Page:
Investing in the Future by Encouraging Energy Retrofit Decisions
thesisposted on 01.05.2020, 00:00 by Eric Sergio Boria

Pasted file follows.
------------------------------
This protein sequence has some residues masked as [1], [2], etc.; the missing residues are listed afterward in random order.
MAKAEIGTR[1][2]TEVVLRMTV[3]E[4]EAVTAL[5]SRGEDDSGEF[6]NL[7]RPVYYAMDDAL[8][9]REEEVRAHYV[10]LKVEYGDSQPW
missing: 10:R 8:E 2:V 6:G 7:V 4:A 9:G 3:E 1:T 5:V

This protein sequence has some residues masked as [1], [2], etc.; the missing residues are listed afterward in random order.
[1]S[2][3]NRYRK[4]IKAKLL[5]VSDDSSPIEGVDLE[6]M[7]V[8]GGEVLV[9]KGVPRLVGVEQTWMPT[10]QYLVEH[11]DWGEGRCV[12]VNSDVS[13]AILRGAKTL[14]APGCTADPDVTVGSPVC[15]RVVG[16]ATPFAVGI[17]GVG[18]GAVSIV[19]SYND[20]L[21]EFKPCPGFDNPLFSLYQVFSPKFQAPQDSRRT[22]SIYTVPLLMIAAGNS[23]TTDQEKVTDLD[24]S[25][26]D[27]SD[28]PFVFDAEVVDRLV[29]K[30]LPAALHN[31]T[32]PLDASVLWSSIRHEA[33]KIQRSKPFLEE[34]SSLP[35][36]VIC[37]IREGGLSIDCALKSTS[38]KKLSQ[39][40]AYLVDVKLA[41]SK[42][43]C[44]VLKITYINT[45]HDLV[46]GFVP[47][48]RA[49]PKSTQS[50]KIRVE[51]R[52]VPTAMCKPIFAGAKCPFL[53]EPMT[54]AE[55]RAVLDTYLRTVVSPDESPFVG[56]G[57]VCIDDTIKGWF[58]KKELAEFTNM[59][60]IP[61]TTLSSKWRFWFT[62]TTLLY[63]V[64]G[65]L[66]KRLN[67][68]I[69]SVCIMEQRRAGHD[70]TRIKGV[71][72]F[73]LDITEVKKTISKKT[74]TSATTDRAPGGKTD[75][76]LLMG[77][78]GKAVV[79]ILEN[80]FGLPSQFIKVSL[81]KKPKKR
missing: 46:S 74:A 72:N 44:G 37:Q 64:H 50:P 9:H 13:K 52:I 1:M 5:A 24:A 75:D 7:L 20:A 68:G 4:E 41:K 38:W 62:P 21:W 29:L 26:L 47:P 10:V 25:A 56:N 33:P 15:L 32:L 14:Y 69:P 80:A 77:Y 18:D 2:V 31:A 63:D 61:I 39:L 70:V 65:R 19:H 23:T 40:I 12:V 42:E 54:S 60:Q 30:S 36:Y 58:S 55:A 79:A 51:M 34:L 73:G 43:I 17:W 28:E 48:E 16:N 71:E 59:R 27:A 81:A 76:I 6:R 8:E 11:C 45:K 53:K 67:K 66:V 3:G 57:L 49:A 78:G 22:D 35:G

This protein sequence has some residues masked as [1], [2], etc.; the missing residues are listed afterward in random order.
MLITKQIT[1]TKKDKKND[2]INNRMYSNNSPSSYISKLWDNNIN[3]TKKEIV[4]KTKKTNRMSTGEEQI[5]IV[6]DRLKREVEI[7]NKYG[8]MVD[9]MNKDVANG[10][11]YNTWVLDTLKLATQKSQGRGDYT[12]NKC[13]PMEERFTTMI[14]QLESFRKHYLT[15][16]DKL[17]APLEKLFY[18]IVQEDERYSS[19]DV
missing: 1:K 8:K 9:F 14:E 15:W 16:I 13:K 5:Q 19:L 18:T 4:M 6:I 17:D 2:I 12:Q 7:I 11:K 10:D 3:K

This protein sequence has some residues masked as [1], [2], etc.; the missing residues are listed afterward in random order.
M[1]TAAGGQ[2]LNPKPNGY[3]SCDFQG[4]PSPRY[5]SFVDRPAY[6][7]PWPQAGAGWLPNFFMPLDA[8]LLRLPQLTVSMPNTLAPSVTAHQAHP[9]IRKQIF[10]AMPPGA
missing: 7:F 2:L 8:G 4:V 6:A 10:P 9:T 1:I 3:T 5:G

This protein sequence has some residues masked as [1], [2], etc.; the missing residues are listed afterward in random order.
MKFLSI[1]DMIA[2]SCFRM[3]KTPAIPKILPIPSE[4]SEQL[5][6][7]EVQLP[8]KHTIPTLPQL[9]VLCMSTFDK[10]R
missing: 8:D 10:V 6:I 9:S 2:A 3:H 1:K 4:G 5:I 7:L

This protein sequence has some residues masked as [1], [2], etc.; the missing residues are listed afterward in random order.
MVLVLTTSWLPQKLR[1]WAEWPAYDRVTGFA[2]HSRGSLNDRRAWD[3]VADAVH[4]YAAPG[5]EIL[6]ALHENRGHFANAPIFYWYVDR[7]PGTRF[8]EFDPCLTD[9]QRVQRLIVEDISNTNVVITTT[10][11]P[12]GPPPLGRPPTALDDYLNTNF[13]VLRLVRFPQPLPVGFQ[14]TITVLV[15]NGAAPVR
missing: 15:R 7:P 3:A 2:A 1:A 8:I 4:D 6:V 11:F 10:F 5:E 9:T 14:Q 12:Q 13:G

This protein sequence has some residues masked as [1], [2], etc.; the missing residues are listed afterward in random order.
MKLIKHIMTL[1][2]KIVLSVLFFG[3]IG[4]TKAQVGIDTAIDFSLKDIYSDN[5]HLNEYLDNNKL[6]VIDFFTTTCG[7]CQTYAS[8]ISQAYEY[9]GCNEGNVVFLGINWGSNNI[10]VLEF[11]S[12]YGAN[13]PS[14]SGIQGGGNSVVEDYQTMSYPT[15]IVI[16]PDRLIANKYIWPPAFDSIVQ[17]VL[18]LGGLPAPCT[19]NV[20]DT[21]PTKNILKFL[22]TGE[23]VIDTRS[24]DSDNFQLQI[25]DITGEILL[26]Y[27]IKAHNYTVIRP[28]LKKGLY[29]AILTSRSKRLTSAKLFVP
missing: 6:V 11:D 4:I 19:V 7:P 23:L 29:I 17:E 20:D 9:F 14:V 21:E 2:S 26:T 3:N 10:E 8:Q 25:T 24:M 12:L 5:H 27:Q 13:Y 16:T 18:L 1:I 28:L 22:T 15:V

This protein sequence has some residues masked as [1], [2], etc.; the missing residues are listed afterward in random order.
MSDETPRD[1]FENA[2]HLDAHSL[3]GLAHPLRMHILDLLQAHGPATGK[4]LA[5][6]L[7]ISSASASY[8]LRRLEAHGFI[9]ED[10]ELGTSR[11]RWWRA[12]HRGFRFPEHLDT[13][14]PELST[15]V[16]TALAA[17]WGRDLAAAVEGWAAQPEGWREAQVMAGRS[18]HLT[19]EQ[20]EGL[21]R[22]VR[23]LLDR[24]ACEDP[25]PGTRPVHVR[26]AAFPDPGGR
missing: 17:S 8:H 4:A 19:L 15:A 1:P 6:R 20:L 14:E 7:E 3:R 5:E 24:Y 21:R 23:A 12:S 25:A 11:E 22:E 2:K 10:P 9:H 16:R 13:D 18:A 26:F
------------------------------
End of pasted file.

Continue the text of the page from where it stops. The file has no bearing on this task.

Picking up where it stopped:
Cities with aging building stocks and budgetary challenges often have a high number of buildings in need of energy efficiency upgrades. Inefficient residential buildings have a higher energy consumption and its associated negative, unintended environmental and social consequences. One such social consequence is that higher portions of a resident's income is spent on energy costs. This burden is proportionally higher for low-income residents, which raises the importance of addressing this issue. Energy retrofits can mitigate these consequences, but small municipal budgets and capacity hamper such efforts. The split incentive problem in the multi-family residential sector, where owners incur the costs but tenants primarily benefit from the energy savings, poses additional challenges to energy retrofit efforts. This study employs qualitative interviews to explore how municipalities and nongovernmental organizations (NGOs) in Cleveland, Ohio, Detroit and Grand Rapids, Michigan incorporate strategies that leverage neighbor and network peer influences into their approaches to energy efficiency. These cities all have aging building stocks that are the legacy of a history with greater manufacturing employment. Selected interview findings were used to develop the Neighbor-Influenced Energy Retrofit (NIER) agent-based model to further explore the potential of peer influences within networks and among neighbors to amplify the motivation of multi-family residential building owners to reduce energy consumption through retrofits. The following insights emerge from NIER model: small neighbor peer groups successfully motivate different types of building owners to retrofit when there are also large financial incentives. Large peer groups, including a district approach, can achieve large energy efficiency gains in the population of buildings, but may not motivate all building owner types. The combination of a district approach with an approach of bringing buildings up to code at the point of sale can achieve energy efficiency gains broadly across different types of building owners. Planning and policy recommendations are produced from the insights from the NIER model and the interview findings. These are qualitative recommendations that aim to provide new solutions to the challenges that has hampered energy efficiency efforts among multi-unit residential buildings in the selected cities.